To accomplish these goals, special support to research initiatives is needed, due to the low number of patients and high phenotype diversity of rCTDs. In fact, evidence published to date offers precious but still incomplete understanding of these conditions in terms of natural history, manifestations and outcomes, revealing how clinical research in this field remains challenging. Part of this challenge can be efficiently addressed through a systematic collection of clinical, epidemiological, genetic and biologic data in the form of patient registries. As defined by the European Medicine Agency “Patient registries are organised systems that use observational methods to collect uniform data on a population defined by a particular disease, condition or exposure, and that is followed over time”. Patient registries may represent a crucial tool to observe the course of disease, the variables that influence the prognosis and the effectiveness of treatment options, and they facilitate multidisciplinary collaboration with the overall aim of improving the overall patients' quality of care. Registries produce a real-world picture of diseases in all their aspects and may play a crucial role in supporting health care professionals in clinical practice and healthcare planning. However, clinicians are not the only stakeholders who may benefit from the value of registries. For example, for physicians' organizations, a registry might provide data that can be used to assess if clinicians are managing a disease in accordance with evidence-based guidelines. Moreover, registries may also play an important social role as well, by connecting patients and families who are facing similar challenges as well as clinicians working in the same disease area.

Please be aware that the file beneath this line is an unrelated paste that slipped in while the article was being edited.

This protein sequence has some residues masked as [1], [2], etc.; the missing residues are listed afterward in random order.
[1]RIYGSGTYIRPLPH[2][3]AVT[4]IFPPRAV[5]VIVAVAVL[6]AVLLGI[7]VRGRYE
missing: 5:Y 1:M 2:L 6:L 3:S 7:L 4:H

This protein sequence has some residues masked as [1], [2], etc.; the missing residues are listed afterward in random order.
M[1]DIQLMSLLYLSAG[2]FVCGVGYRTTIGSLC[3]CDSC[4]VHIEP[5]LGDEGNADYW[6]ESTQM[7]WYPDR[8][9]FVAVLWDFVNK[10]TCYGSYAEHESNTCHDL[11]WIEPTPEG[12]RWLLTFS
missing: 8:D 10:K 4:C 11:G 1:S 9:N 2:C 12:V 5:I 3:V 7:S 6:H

Above all else, registries and databases constitute a key opportunity to enhance further medical research in the field of rare diseases. Indeed, they offer the ideal recruitment platform to launch studies with an adequate sample size and they also provide outcome results that may be generalizable for a wide range of patients, as data collected reflect real-world experience (3, 4).
In many European countries clinicians collect patients' data for rCTDs in hundreds of local and regional/national registries, as part of their routine clinical practice. As stated before, these heterogeneous and fragmented data are likely to complement each other and to provide a unique opportunity to better understand epidemiological and clinical features of these conditions.
For this reason, the European Commission decided to set up a European Platform on Rare Disease Registration (EU RD Platform), to promote the interoperability of data in rare diseases registries, providing the standards and the tools on an EU-level for data collection and exchange in rare diseases covered by each ERN. Besides, the European Commission has also launched a call to support the development of rare disease (RD) registries for the ERNs, and in 2020 ERN ReCONNET launched the first European Registry Infrastructure for rCTDs, called TogethERN ReCONNET, with the aim to plan, upgrade and link registries of rCTDs. The final goal of TogethERN is to promote a harmonized data collection approach of rCTDs all over Europe.
The first activity of TogethERN ReCONNET was the creation of a working group consisting of expert clinicians, researchers, fellows of the network and patients' representatives, to co- design and perform a mapping of the existing registries of rCTDs. Accordingly, this paper aims to outline the current scenario of rCTDs registries across Europe, in an attempt to provide a starting point for the development of TogethERN Infrastructure.